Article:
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Health care

Serving the poor

by Maxwell Suuk


At a the Shekhinah Clinic in the city centre of Tamale in northern Ghana, lots of bowls with hot meals are lined up. Over 200 people with mental problems and poor people who cannot afford a daily meal come here to eat.

“Some people cannot get food anywhere else,” says Muniru Sayibu, a volunteer at the Clinic. Shekhinah is headed by David Fuseini Abdulai, a medical doctor who chose to serve the underprivileged and the destitute. He relies on 37 volunteers to run his health facility.  

“I have always wanted to work with poor people,” Abdulai says. “I only became a doctor to reach out to people who were socially disadvantaged.” Born in Tamale as one of 11 children, Abdulai is actually the only surviving child of his parents. His ten brothers and sisters died from curable diseases related to malnutrition.

As a teenager, David Abdulai hitch-hiked to southern Ghana to do hard labour. By working, he managed to pay for his senior high school studies. Later, he got a scholarship to study medicine abroad. When he returned to Tamale in 1989, he started the Shekhinah Clinic. It is a free health-care centre for people who cannot afford medical care. Patients come here from other parts of Ghana to benefit from his benevolence.

Abdulai has faced many challenges, including lack of funds to pay staff. “I did my first operation under a mango tree with the help of my wife and my brother-in-law,” he recounts. “Then gradually people started coming by to say: can we help? We said we have no money to pay anybody, but you can volunteer. So the first few people came, and then more volunteers started coming.”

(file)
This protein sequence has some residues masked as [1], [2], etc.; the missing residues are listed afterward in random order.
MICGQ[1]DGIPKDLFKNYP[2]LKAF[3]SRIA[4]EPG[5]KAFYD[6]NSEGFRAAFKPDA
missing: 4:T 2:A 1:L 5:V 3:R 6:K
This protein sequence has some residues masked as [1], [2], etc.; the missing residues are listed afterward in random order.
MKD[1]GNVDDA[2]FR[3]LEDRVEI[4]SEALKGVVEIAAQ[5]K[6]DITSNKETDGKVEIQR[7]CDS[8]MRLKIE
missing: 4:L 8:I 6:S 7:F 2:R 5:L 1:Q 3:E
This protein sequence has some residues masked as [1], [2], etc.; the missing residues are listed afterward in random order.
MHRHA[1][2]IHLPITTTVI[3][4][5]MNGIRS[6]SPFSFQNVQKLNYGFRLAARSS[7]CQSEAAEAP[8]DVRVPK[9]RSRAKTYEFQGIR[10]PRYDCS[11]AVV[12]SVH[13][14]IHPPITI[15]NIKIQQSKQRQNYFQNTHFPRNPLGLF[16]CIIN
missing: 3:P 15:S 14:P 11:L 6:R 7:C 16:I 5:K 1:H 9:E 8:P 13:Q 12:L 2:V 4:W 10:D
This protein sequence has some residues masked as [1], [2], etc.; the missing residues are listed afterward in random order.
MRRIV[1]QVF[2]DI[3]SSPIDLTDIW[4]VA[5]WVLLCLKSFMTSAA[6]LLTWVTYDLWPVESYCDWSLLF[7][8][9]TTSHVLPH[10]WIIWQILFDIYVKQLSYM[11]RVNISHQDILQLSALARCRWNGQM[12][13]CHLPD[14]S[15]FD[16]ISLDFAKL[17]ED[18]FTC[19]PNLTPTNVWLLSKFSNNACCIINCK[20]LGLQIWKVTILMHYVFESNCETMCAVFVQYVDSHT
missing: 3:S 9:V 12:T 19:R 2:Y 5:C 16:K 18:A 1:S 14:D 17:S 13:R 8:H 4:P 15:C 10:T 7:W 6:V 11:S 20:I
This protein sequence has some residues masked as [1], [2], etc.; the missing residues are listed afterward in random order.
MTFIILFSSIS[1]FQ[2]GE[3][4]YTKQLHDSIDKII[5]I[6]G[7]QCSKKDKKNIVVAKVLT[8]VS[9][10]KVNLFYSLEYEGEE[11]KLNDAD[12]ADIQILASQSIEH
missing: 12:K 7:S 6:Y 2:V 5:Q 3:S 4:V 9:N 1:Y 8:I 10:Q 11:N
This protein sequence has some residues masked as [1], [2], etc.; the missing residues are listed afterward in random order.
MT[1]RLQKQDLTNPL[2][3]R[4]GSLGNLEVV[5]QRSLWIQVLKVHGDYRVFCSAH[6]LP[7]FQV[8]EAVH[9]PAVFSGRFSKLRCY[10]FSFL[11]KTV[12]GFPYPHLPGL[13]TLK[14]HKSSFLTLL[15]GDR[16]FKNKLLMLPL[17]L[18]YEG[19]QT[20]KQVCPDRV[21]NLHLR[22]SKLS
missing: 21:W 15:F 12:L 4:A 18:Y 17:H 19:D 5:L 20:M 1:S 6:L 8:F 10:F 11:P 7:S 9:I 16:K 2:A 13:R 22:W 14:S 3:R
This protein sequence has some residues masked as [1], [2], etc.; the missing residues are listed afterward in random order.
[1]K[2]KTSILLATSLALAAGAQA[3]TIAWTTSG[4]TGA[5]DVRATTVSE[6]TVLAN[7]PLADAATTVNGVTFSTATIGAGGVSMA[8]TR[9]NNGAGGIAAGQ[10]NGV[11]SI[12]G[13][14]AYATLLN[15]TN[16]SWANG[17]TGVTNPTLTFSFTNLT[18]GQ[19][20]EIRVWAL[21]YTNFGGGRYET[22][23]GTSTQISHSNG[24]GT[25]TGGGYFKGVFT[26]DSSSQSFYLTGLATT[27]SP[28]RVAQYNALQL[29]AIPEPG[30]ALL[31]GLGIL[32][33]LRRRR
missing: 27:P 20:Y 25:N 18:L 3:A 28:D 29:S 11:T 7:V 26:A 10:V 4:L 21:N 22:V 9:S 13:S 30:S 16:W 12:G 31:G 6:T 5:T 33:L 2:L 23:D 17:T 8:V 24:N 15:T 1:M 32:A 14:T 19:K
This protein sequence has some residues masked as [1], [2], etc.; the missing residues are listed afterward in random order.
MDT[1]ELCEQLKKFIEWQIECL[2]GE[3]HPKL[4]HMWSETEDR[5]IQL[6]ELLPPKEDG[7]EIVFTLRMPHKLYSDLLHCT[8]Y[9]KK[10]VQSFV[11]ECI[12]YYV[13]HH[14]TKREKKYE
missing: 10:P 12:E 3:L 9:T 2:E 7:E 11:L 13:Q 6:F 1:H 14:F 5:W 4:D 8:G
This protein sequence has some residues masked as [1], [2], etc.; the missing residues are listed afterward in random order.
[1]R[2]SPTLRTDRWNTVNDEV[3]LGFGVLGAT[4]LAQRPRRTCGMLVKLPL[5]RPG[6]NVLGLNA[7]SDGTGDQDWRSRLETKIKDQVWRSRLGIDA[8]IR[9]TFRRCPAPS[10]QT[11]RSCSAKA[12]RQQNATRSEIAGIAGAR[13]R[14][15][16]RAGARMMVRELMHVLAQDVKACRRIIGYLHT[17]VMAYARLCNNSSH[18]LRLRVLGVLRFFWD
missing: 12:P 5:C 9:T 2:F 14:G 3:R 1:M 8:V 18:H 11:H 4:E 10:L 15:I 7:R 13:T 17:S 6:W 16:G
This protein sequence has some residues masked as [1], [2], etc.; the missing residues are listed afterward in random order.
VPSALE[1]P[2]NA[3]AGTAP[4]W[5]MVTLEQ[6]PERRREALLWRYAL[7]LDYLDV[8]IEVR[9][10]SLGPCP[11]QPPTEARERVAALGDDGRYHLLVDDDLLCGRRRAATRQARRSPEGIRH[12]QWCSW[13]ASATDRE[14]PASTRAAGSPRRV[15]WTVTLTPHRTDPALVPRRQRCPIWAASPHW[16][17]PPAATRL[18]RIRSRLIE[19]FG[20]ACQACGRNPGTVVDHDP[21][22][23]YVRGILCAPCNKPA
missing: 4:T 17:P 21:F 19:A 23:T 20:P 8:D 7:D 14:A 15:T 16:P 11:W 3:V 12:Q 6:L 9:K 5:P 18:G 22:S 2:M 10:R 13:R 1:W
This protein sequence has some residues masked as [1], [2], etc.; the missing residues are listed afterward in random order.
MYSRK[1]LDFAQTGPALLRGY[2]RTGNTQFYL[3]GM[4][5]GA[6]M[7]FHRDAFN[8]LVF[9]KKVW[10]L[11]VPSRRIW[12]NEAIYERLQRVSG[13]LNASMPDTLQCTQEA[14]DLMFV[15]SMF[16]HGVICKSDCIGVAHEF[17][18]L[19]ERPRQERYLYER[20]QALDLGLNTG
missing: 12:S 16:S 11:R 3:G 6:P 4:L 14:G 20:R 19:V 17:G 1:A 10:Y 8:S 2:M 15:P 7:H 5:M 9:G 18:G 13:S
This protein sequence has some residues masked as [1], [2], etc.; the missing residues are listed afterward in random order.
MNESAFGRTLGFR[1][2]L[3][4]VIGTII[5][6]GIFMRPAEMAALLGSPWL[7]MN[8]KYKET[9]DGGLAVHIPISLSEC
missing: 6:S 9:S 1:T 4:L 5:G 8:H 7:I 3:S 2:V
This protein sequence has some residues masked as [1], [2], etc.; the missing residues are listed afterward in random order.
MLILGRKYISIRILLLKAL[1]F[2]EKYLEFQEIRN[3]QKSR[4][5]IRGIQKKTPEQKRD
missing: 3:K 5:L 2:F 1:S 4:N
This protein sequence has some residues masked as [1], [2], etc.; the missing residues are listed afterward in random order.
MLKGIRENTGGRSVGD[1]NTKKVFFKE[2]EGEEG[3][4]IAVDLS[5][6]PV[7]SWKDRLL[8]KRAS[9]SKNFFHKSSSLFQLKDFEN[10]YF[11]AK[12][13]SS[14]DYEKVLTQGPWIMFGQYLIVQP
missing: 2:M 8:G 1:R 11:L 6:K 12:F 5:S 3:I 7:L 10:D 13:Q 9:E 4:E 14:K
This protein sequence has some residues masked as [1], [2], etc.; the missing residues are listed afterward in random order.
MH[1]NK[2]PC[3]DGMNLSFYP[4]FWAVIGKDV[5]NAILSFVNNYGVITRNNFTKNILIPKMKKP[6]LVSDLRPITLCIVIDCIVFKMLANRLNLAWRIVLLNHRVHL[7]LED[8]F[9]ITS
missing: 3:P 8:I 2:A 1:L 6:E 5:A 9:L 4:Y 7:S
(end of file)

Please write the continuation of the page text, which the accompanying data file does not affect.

Lack of opportunity didn’t deter David Abdulai from doing what he always wanted to do. “My father was a leper. My mother was practically a beggar, and getting a meal a day was very, very difficult. I know by my own experience what it means to be poor. So when I am dealing with poor people, it’s not the matter of thinking, it’s the matter of feeling … and when you feel very strongly about something, you just follow it. And that is what I did.”

Apart from food hand outs, Abdulai’s clinic offers free medical treatment, surgery, clothing and free accommodation for HIV/AIDS-infected persons. Everything is financed by donations. Approximately 20,000 outpatients are treated every year, and 2,500 patients are treated in the wards. Around 1,000 operations are performed annually.

In 2012, David Abdulai was given the US Embassy’s Martin Luther King Jr. Award for Peace and Social Justice. He was the fifth recipient of this prize which the USA established to honour Ghanaian citizens who personify the philosophy of the famous civil-rights leader who was murdered in Tennessee in 1968.

Maxwell Suuk is a journalist and lives in Northern Ghana.
[email protected]

The Shekhina Clinic:

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